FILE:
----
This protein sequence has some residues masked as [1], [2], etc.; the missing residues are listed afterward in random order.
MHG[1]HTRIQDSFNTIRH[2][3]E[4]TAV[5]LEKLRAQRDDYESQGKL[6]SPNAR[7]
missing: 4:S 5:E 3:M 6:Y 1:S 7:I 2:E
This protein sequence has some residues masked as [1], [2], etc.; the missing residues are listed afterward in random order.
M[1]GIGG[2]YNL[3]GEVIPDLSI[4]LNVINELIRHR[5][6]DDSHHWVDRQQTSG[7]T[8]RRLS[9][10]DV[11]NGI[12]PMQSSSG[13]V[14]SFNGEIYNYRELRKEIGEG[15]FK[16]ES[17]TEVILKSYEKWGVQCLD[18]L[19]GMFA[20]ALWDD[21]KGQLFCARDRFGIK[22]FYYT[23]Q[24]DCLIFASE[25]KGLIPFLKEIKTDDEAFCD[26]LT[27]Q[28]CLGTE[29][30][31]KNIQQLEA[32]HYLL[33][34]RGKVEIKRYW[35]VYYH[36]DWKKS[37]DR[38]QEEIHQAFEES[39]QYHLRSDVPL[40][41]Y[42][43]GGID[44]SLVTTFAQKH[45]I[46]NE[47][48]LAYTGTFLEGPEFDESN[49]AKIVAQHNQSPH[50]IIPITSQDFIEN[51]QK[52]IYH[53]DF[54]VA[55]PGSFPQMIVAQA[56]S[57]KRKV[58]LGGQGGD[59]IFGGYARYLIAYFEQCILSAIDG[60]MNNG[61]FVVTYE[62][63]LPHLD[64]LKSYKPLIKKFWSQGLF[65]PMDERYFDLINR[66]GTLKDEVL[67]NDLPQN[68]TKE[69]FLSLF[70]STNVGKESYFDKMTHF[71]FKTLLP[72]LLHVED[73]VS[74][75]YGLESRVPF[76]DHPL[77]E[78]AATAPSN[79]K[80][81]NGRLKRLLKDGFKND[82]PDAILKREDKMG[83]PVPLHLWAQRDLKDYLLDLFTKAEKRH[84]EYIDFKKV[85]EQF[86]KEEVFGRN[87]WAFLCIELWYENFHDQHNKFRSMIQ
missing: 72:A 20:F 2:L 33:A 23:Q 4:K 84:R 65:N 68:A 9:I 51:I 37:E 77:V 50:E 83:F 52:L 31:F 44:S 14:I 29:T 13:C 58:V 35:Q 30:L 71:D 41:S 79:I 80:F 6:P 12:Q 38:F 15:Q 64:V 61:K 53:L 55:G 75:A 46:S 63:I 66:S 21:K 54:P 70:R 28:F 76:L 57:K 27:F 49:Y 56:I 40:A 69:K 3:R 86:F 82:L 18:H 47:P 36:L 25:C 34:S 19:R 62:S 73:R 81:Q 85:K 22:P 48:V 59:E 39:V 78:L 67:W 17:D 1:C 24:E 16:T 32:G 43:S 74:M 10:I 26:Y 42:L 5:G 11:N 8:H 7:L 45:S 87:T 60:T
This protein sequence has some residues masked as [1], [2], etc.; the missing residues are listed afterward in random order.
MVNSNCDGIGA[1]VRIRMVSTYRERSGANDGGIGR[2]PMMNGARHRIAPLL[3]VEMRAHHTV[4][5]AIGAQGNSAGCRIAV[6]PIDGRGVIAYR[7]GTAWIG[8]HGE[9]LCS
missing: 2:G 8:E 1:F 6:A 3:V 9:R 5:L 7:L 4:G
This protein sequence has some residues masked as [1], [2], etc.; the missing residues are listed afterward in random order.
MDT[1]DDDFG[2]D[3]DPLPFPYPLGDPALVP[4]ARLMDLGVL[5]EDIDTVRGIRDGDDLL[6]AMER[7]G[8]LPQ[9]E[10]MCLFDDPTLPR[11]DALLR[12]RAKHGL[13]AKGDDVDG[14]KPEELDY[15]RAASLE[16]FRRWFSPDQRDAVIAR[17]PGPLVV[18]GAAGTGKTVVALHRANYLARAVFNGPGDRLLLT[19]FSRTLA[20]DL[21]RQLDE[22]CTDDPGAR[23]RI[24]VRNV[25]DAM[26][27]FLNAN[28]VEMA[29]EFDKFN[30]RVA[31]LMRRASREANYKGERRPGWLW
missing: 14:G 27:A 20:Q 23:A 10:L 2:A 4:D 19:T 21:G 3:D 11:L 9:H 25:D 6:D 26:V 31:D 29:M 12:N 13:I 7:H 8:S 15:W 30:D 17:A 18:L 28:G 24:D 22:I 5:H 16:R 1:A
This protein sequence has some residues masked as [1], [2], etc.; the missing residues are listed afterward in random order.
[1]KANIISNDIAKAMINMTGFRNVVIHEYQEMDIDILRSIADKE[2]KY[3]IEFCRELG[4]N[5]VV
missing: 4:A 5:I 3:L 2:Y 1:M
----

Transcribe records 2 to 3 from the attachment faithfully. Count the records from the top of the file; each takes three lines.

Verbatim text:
This protein sequence has some residues masked as [1], [2], etc.; the missing residues are listed afterward in random order.
M[1]GIGG[2]YNL[3]GEVIPDLSI[4]LNVINELIRHR[5][6]DDSHHWVDRQQTSG[7]T[8]RRLS[9][10]DV[11]NGI[12]PMQSSSG[13]V[14]SFNGEIYNYRELRKEIGEG[15]FK[16]ES[17]TEVILKSYEKWGVQCLD[18]L[19]GMFA[20]ALWDD[21]KGQLFCARDRFGIK[22]FYYT[23]Q[24]DCLIFASE[25]KGLIPFLKEIKTDDEAFCD[26]LT[27]Q[28]CLGTE[29][30][31]KNIQQLEA[32]HYLL[33][34]RGKVEIKRYW[35]VYYH[36]DWKKS[37]DR[38]QEEIHQAFEES[39]QYHLRSDVPL[40][41]Y[42][43]GGID[44]SLVTTFAQKH[45]I[46]NE[47][48]LAYTGTFLEGPEFDESN[49]AKIVAQHNQSPH[50]IIPITSQDFIEN[51]QK[52]IYH[53]DF[54]VA[55]PGSFPQMIVAQA[56]S[57]KRKV[58]LGGQGGD[59]IFGGYARYLIAYFEQCILSAIDG[60]MNNG[61]FVVTYE[62][63]LPHLD[64]LKSYKPLIKKFWSQGLF[65]PMDERYFDLINR[66]GTLKDEVL[67]NDLPQN[68]TKE[69]FLSLF[70]STNVGKESYFDKMTHF[71]FKTLLP[72]LLHVED[73]VS[74][75]YGLESRVPF[76]DHPL[77]E[78]AATAPSN[79]K[80][81]NGRLKRLLKDGFKND[82]PDAILKREDKMG[83]PVPLHLWAQRDLKDYLLDLFTKAEKRH[84]EYIDFKKV[85]EQF[86]KEEVFGRN[87]WAFLCIELWYENFHDQHNKFRSMIQ
missing: 72:A 20:F 2:L 33:A 23:Q 4:K 84:R 65:N 68:A 9:I 51:I 37:E 77:V 50:E 83:F 52:L 31:F 44:S 14:I 29:T 13:C 58:V 35:Q 30:L 71:D 41:S 79:I 80:F 6:P 12:Q 38:F 15:Q 64:V 61:K 53:L 55:G 75:A 46:S 63:I 66:S 21:K 54:P 70:R 28:F 76:L 57:K 27:F 49:Y 56:I 40:A 69:K 3:R 86:F 82:L 18:H 47:P 36:L 25:C 34:S 19:R 62:S 73:R 81:Q 85:K 22:P 48:V 59:E 39:V 78:L 67:W 17:D 1:C 24:E 16:T 32:G 43:S 74:M 10:I 26:Y 42:L 5:G 11:N 8:H 7:L 45:S 87:T 60:T
This protein sequence has some residues masked as [1], [2], etc.; the missing residues are listed afterward in random order.
MVNSNCDGIGA[1]VRIRMVSTYRERSGANDGGIGR[2]PMMNGARHRIAPLL[3]VEMRAHHTV[4][5]AIGAQGNSAGCRIAV[6]PIDGRGVIAYR[7]GTAWIG[8]HGE[9]LCS
missing: 2:G 8:E 1:F 6:A 3:V 9:R 5:L 7:L 4:G